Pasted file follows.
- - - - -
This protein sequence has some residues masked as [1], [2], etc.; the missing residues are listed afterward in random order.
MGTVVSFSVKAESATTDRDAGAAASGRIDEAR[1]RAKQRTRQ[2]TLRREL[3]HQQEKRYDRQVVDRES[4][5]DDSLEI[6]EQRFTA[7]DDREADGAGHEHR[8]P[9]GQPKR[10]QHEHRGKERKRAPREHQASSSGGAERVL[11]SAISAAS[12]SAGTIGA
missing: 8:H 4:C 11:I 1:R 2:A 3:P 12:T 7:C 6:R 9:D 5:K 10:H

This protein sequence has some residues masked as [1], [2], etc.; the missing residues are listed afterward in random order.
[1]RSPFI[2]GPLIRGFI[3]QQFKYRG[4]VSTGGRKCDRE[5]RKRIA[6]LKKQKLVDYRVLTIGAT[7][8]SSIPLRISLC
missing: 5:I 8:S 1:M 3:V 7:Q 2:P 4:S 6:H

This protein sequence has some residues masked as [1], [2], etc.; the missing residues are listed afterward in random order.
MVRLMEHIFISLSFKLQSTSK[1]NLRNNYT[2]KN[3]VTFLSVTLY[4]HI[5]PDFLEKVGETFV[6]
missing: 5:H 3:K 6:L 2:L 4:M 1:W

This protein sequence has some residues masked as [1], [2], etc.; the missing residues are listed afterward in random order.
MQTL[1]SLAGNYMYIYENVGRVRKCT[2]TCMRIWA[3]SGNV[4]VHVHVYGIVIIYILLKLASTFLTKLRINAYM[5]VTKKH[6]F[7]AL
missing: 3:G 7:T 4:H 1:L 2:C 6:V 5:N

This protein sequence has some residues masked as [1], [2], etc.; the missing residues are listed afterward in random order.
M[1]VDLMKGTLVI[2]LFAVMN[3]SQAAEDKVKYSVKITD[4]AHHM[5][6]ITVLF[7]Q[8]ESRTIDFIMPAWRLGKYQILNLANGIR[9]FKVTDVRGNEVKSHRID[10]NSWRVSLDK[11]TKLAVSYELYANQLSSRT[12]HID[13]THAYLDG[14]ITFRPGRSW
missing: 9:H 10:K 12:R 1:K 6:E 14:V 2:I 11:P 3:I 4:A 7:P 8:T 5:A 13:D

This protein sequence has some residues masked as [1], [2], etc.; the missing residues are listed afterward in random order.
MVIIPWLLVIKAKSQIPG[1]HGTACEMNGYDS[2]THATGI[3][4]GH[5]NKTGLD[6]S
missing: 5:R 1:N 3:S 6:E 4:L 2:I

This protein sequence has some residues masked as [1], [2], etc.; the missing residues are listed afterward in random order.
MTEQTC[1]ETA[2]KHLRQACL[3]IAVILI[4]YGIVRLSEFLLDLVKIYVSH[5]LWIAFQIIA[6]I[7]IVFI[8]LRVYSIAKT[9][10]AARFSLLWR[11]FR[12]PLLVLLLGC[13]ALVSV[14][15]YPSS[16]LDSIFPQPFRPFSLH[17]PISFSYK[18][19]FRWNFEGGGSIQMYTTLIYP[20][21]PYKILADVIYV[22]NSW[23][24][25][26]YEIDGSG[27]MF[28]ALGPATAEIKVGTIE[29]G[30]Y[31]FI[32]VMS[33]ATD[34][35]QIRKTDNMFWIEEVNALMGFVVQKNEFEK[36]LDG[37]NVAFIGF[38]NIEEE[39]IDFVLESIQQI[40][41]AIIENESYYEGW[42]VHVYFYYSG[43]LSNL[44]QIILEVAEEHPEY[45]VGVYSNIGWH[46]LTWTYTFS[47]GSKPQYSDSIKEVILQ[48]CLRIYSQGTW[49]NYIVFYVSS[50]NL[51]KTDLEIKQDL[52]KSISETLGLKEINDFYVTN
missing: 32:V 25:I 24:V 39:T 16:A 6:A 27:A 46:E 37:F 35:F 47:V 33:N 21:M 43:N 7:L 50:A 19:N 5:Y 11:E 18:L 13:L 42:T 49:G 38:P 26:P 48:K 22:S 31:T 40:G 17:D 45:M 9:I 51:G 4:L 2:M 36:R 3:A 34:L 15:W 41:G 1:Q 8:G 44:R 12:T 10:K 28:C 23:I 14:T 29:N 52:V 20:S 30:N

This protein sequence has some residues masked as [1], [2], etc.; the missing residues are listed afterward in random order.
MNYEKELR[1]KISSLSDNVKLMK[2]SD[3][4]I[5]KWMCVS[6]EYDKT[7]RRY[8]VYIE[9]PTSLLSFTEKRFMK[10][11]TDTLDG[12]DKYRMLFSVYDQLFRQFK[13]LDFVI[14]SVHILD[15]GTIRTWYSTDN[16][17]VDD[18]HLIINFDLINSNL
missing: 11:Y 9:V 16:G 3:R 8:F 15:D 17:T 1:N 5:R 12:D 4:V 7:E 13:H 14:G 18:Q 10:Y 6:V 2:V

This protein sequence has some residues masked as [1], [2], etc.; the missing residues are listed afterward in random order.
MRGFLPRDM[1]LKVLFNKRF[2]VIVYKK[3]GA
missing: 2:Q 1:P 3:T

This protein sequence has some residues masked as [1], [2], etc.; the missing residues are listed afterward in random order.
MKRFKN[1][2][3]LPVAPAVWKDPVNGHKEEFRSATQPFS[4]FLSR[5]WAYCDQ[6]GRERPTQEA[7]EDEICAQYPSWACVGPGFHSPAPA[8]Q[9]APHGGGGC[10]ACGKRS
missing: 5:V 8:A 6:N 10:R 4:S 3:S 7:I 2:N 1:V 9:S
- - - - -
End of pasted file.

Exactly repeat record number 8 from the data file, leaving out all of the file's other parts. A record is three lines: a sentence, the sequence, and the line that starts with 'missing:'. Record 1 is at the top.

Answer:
This protein sequence has some residues masked as [1], [2], etc.; the missing residues are listed afterward in random order.
MNYEKELR[1]KISSLSDNVKLMK[2]SD[3][4]I[5]KWMCVS[6]EYDKT[7]RRY[8]VYIE[9]PTSLLSFTEKRFMK[10][11]TDTLDG[12]DKYRMLFSVYDQLFRQFK[13]LDFVI[14]SVHILD[15]GTIRTWYSTDN[16][17]VDD[18]HLIINFDLINSNL
missing: 11:Y 9:V 16:G 3:R 8:F 15:D 17:T 1:N 5:R 12:D 4:V 7:E 13:H 14:G 18:Q 10:Y 6:V 2:V